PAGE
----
Much more recently, an increase in the number of migrants from former African colonies changed Lisbon’s food again as people from Cape Verde, Mozambique and Angola found new homes in the city, alongside Brazilians and Goans, bringing bright red palm oil and tapioca, and meat stews like chicken muamba from Angola, and chacupa from Cape Verde. All this, combined with Portugal’s own fertile farmland, plus produce from the Atlantic Azores islands and Madeira, means that the markets in Lisbon are packed with wonderful vegetables, fruit, fish and meat.

Food matters here. Until recently, a working weekday lunch break was always an hour and a half, and would usually include a glass or two of wine. Even now, as life becomes more rushed, the majority of workers eat lunch in a restaurant, even if it is a simple one. Mealtimes are important. As chef Kiko Martins put it to me, ‘When we are eating lunch, we are talking about dinner. When we are eating dinner we are talking about what to eat tomorrow.’ The conviviality of a shared meal is central to Portuguese life, which explains the petiscos tradition. Like a heartier version of Spanish tapas or Middle Eastern mezze, petiscos are served to share; unlike their smaller cousins, petiscos can be really filling and may look more like a main course than a small plate.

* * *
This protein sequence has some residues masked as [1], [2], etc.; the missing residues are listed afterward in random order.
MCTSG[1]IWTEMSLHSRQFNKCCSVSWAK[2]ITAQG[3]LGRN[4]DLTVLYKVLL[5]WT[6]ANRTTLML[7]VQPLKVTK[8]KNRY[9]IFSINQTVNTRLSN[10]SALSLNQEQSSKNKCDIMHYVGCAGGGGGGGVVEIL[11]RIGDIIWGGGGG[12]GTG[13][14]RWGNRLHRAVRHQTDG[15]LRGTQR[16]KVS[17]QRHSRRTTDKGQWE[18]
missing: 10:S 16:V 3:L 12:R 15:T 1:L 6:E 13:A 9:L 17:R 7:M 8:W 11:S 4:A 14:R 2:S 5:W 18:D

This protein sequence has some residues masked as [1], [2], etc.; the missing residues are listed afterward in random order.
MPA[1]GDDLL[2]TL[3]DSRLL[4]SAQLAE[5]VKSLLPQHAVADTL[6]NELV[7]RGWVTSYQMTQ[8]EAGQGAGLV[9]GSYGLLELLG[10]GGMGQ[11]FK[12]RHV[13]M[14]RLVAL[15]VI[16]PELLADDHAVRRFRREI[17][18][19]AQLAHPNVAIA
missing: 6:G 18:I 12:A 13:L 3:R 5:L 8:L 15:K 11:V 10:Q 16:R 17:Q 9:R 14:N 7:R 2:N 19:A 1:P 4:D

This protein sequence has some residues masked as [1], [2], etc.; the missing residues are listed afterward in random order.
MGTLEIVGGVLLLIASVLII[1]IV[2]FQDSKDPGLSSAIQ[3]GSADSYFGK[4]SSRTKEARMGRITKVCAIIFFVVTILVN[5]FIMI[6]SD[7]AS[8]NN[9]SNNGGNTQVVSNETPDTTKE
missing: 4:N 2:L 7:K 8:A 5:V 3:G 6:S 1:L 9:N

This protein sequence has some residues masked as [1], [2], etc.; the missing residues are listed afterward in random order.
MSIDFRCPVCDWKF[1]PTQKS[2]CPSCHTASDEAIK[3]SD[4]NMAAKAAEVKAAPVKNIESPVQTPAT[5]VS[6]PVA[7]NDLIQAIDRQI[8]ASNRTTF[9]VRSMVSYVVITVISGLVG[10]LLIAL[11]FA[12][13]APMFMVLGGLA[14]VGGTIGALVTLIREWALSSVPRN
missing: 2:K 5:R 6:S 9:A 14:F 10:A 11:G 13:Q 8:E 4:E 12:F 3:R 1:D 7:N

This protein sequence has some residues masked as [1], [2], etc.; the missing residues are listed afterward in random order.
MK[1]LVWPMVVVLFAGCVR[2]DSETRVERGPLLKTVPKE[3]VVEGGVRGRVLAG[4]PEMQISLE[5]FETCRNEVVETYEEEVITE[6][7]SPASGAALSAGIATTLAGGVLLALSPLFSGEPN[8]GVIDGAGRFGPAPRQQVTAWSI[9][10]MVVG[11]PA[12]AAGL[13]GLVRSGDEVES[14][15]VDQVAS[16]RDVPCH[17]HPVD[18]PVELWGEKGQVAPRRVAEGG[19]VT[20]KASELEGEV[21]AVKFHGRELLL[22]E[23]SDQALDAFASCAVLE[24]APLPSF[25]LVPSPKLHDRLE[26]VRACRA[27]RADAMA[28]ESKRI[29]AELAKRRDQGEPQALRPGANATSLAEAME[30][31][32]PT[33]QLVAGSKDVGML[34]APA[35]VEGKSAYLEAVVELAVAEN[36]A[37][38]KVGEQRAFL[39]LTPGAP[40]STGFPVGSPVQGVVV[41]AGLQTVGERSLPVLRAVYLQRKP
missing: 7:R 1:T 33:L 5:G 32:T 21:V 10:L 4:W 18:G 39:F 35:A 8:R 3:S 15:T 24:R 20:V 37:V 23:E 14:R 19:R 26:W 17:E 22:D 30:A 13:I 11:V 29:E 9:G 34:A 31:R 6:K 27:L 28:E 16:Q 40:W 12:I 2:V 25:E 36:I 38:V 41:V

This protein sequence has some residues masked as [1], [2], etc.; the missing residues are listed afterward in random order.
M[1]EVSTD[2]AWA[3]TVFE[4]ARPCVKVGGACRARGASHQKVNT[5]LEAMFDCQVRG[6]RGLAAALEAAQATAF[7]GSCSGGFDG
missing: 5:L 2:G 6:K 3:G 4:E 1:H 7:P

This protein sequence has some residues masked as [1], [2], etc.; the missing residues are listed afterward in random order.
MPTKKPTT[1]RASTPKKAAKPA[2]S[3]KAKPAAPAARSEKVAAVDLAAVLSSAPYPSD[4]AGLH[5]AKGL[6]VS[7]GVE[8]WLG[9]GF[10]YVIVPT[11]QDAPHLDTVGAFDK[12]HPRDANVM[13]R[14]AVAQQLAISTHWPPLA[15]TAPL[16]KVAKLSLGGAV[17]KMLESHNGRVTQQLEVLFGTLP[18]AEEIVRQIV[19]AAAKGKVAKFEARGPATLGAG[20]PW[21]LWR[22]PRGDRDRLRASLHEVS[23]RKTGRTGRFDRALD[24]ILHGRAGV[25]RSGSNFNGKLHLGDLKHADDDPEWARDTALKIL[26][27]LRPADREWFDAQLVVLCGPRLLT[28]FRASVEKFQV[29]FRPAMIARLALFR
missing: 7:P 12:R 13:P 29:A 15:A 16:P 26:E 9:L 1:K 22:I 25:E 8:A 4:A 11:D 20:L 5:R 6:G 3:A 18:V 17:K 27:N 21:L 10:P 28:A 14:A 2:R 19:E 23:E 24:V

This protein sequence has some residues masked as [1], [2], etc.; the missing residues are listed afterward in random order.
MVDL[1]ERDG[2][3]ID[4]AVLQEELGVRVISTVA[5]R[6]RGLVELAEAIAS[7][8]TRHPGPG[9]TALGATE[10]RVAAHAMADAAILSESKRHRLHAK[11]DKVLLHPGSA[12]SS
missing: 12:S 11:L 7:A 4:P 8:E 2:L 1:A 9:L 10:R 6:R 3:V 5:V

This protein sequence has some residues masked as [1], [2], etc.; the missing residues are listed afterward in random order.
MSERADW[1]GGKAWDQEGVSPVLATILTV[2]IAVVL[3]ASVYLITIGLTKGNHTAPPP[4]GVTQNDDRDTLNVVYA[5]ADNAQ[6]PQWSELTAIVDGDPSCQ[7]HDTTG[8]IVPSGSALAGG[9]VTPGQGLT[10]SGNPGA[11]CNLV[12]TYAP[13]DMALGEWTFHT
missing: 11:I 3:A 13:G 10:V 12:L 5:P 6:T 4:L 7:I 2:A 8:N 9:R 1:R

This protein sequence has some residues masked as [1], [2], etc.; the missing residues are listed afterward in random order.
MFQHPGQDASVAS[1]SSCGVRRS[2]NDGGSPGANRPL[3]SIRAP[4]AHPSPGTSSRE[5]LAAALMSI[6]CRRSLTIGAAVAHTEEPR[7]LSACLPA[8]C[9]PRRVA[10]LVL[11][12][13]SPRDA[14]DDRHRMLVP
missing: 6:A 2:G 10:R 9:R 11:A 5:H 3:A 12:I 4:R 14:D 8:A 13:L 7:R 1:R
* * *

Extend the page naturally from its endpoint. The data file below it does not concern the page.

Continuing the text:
While researching this book, I found that the cooks and chefs I met in Lisbon all shared a deep commitment to preserving the city’s foodways. Their knowledge was heartfelt and detailed – they knew just how long their favourite salt cod had been cured, how to check the guts of a fish or the stem of a cauliflower to assess its freshness, or where to buy the best tinned sardines. (That’s not to say Lisbon is immune to outside influences – every chef I spoke with worried about whether cooking skills are being lost among young people, or whether the arrival of new foods, like gourmet burgers, will edge out older Portuguese dishes.) Because Lisbon attracts people from all over the country (as well as from all over the Portuguese speaking world) you can eat specialities from every region here, which is how I justified – to myself – including things like a northern soup, caldo verde, or pork from Alentejo, in a book ostensibly about Lisbon.

Inevitably, a single book cannot represent the whole of Portuguese gastronomy – these recipes are merely my favourites, the ones I feel are most important; those which resonate the deepest with me and between me and the people whom I met and learned from in Lisbon.